Giving them what they wantJuly 19, 2008
Roleplaying games have a unique property that no other media shares- it can become the game that you want, as you’re playing it. This unique factor actually has been a Big Fucking Deal for rpgs, though few folks have really sat down and thought about how it gets handled in play.
Traditional games have left this task solely in the hands of the GM, usually without explicit guidelines or rules to help them figure this out. The GM usually has to try to guess or elicit or read the players’ desires, utilize the power of setting up scenes, controlling the spotlight, and creating interactions with characters and challenges to meet the players’ and adapt to their desires. In recent years, this has become easier (though, really, still not easy) through things like Flag mechanics or explicit understanding of Scene Framing and other techniques.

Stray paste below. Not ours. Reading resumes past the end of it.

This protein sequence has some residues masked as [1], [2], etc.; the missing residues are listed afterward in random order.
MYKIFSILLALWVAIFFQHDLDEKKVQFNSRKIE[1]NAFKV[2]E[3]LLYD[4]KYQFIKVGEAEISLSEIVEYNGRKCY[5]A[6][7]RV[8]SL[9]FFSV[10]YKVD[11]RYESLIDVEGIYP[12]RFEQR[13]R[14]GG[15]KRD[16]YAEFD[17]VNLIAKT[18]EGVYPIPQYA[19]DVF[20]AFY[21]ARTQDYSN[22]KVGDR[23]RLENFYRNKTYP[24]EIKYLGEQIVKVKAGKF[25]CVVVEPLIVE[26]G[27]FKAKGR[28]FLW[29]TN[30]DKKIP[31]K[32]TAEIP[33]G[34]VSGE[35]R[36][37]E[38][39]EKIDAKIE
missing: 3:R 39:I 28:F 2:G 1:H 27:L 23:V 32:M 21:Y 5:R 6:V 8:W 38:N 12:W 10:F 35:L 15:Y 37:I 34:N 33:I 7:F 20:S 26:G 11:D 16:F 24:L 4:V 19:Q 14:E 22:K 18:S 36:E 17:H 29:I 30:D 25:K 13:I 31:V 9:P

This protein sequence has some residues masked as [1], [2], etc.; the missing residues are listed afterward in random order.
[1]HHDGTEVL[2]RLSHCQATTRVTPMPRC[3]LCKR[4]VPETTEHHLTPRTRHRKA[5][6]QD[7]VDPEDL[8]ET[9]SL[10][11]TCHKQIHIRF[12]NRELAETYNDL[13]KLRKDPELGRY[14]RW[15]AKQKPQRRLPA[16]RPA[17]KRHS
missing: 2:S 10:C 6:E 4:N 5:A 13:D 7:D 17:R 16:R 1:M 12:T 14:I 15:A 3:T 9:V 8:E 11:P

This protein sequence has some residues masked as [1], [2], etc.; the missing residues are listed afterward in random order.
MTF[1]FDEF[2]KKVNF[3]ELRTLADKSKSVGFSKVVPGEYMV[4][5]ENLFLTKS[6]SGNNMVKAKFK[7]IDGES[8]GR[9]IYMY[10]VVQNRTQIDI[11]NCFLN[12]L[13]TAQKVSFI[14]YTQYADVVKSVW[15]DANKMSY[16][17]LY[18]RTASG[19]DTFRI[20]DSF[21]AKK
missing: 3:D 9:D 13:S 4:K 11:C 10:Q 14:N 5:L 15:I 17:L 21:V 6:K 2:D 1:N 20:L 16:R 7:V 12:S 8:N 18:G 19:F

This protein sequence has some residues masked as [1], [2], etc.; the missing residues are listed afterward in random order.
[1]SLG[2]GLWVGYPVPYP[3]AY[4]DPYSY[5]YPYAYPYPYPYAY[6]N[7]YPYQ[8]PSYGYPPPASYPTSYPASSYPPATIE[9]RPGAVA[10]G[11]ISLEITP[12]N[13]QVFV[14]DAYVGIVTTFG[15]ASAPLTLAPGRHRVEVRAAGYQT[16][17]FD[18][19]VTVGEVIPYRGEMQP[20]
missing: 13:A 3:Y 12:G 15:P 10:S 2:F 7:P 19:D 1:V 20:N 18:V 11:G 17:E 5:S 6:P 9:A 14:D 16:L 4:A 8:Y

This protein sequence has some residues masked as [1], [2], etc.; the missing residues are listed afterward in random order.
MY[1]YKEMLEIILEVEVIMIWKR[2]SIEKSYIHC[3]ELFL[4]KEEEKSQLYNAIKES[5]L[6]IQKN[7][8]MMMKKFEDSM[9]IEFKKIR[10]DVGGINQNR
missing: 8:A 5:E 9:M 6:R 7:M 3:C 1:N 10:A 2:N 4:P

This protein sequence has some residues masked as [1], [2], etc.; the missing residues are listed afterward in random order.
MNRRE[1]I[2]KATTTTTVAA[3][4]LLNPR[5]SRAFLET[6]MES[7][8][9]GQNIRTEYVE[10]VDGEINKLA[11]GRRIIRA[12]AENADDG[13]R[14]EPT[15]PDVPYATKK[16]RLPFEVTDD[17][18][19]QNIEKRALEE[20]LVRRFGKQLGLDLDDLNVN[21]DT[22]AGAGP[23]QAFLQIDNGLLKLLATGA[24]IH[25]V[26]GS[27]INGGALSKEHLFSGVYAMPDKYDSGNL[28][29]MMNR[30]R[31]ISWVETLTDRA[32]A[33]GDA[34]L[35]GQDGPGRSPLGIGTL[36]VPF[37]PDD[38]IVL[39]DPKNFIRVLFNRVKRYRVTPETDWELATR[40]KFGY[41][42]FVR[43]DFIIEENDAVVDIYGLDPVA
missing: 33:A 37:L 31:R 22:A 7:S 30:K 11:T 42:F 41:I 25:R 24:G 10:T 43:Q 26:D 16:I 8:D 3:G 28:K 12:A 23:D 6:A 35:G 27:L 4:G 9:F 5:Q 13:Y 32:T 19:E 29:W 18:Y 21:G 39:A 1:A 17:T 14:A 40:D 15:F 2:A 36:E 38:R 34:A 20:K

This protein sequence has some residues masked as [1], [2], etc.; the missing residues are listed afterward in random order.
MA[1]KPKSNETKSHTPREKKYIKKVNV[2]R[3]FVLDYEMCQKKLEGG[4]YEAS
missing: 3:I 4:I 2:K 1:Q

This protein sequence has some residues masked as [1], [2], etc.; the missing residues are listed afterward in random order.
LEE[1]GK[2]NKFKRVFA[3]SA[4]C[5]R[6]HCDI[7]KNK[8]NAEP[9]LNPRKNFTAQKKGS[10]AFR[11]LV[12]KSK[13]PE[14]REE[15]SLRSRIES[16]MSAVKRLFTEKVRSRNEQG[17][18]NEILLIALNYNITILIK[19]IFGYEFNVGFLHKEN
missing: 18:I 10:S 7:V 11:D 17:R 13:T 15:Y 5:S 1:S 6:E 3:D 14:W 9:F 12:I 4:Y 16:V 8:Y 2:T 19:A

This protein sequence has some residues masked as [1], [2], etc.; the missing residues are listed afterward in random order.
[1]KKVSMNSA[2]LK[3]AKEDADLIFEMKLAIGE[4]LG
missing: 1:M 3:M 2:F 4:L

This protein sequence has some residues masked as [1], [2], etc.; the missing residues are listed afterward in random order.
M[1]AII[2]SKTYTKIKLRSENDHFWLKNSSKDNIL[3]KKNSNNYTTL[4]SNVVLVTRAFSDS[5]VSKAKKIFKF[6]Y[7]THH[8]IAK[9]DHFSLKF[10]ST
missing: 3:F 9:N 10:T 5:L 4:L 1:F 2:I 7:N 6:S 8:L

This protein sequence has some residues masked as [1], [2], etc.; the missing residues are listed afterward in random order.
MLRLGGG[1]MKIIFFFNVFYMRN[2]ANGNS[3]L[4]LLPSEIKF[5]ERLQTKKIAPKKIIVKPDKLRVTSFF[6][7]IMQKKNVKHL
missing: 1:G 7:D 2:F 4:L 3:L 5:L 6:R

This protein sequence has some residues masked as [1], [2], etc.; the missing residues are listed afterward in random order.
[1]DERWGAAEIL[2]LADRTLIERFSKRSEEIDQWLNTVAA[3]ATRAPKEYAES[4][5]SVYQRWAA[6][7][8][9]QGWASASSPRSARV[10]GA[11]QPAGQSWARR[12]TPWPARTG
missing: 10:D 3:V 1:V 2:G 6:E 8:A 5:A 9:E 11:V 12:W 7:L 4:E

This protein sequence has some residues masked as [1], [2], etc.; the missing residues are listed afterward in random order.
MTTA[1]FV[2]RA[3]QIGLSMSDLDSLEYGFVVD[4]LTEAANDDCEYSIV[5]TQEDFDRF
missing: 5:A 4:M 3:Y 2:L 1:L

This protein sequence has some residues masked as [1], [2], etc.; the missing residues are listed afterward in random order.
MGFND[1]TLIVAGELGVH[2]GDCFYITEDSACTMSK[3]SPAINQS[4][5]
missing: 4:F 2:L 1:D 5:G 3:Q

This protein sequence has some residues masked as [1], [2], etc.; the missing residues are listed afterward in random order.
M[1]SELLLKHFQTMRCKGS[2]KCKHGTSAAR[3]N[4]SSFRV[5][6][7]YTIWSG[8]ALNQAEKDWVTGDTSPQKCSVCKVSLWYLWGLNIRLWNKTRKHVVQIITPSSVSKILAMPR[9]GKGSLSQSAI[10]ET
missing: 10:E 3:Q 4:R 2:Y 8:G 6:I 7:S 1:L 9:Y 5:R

More innovative games have played around with stuff like giving camera control or narration rights to the players. I had been thinking about this for over a year unable to articulate exactly what it was about narration trading I found so fascinating, and it’s this: it’s a simple and efficient way for the players to directly input into the game and change the game into what they want. Though it’s somewhat of a clubbing tool for this, it’s important because it’s far more effective than what we’ve BEEN doing for the last 30 years in the traditional realm. More subtle games play with the ability to change elements or load the odds or other things that aren’t as hamfisted to adapting play to meet the players.
This self-guiding/correcting element is often what makes some games resilient in their fun factor: like I’m surprised EVERY time I play Inspectres how much fun I have with it. And that’s because it adapts to meet the players quickly and easily.